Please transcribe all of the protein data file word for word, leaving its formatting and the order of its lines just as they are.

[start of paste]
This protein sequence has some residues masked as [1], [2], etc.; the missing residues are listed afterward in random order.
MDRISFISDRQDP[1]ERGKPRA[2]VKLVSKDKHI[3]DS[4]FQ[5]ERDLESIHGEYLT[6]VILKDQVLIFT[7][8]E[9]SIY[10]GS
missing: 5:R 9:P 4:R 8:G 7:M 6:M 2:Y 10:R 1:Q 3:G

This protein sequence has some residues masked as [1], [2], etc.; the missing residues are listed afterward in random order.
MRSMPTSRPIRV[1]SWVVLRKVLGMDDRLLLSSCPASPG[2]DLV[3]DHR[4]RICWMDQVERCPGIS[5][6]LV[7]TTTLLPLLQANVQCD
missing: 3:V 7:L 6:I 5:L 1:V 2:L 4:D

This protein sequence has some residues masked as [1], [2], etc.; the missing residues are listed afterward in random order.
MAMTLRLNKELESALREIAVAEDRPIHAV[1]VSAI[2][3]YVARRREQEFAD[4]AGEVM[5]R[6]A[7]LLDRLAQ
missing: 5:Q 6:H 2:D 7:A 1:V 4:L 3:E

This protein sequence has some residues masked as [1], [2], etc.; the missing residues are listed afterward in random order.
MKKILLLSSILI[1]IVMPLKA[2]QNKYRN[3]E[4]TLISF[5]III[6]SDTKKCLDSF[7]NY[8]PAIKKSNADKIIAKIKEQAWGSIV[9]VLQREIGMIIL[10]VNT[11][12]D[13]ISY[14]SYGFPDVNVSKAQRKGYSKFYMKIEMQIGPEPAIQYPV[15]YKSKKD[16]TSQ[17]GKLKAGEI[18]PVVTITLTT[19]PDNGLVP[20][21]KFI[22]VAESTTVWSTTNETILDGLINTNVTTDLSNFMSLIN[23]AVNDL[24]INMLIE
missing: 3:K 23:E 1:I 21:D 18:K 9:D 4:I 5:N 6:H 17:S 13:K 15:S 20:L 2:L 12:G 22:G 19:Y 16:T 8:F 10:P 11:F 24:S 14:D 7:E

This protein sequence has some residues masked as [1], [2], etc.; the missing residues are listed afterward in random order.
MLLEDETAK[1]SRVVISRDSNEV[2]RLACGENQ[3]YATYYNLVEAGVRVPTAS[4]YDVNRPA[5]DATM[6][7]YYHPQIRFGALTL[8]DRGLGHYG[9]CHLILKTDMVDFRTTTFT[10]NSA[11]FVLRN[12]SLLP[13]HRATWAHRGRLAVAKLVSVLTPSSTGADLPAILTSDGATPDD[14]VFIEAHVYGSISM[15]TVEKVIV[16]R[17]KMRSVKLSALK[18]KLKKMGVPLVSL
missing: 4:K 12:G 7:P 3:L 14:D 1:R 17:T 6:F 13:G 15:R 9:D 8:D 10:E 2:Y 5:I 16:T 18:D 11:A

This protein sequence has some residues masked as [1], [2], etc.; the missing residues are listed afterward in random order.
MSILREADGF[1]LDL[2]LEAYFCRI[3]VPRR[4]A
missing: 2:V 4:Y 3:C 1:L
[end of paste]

This protein sequence has some residues masked as [1], [2], etc.; the missing residues are listed afterward in random order.
MDRISFISDRQDP[1]ERGKPRA[2]VKLVSKDKHI[3]DS[4]FQ[5]ERDLESIHGEYLT[6]VILKDQVLIFT[7][8]E[9]SIY[10]GS
missing: 5:R 9:P 4:R 8:G 7:M 6:M 2:Y 10:R 1:Q 3:G

This protein sequence has some residues masked as [1], [2], etc.; the missing residues are listed afterward in random order.
MRSMPTSRPIRV[1]SWVVLRKVLGMDDRLLLSSCPASPG[2]DLV[3]DHR[4]RICWMDQVERCPGIS[5][6]LV[7]TTTLLPLLQANVQCD
missing: 3:V 7:L 6:I 5:L 1:V 2:L 4:D

This protein sequence has some residues masked as [1], [2], etc.; the missing residues are listed afterward in random order.
MAMTLRLNKELESALREIAVAEDRPIHAV[1]VSAI[2][3]YVARRREQEFAD[4]AGEVM[5]R[6]A[7]LLDRLAQ
missing: 5:Q 6:H 2:D 7:A 1:V 4:L 3:E

This protein sequence has some residues masked as [1], [2], etc.; the missing residues are listed afterward in random order.
MKKILLLSSILI[1]IVMPLKA[2]QNKYRN[3]E[4]TLISF[5]III[6]SDTKKCLDSF[7]NY[8]PAIKKSNADKIIAKIKEQAWGSIV[9]VLQREIGMIIL[10]VNT[11][12]D[13]ISY[14]SYGFPDVNVSKAQRKGYSKFYMKIEMQIGPEPAIQYPV[15]YKSKKD[16]TSQ[17]GKLKAGEI[18]PVVTITLTT[19]PDNGLVP[20][21]KFI[22]VAESTTVWSTTNETILDGLINTNVTTDLSNFMSLIN[23]AVNDL[24]INMLIE
missing: 3:K 23:E 1:I 21:D 18:K 9:D 4:I 5:N 6:H 17:S 13:K 15:S 20:L 2:L 12:G 22:G 19:Y 16:T 8:F 10:P 11:F 24:S 14:D 7:E

This protein sequence has some residues masked as [1], [2], etc.; the missing residues are listed afterward in random order.
MLLEDETAK[1]SRVVISRDSNEV[2]RLACGENQ[3]YATYYNLVEAGVRVPTAS[4]YDVNRPA[5]DATM[6][7]YYHPQIRFGALTL[8]DRGLGHYG[9]CHLILKTDMVDFRTTTFT[10]NSA[11]FVLRN[12]SLLP[13]HRATWAHRGRLAVAKLVSVLTPSSTGADLPAILTSDGATPDD[14]VFIEAHVYGSISM[15]TVEKVIV[16]R[17]KMRSVKLSALK[18]KLKKMGVPLVSL
missing: 4:K 12:G 7:P 3:L 14:D 1:R 17:T 6:F 13:G 15:R 9:D 8:D 10:E 2:Y 5:I 16:T 18:D 11:A

This protein sequence has some residues masked as [1], [2], etc.; the missing residues are listed afterward in random order.
MSILREADGF[1]LDL[2]LEAYFCRI[3]VPRR[4]A
missing: 2:V 4:Y 3:C 1:L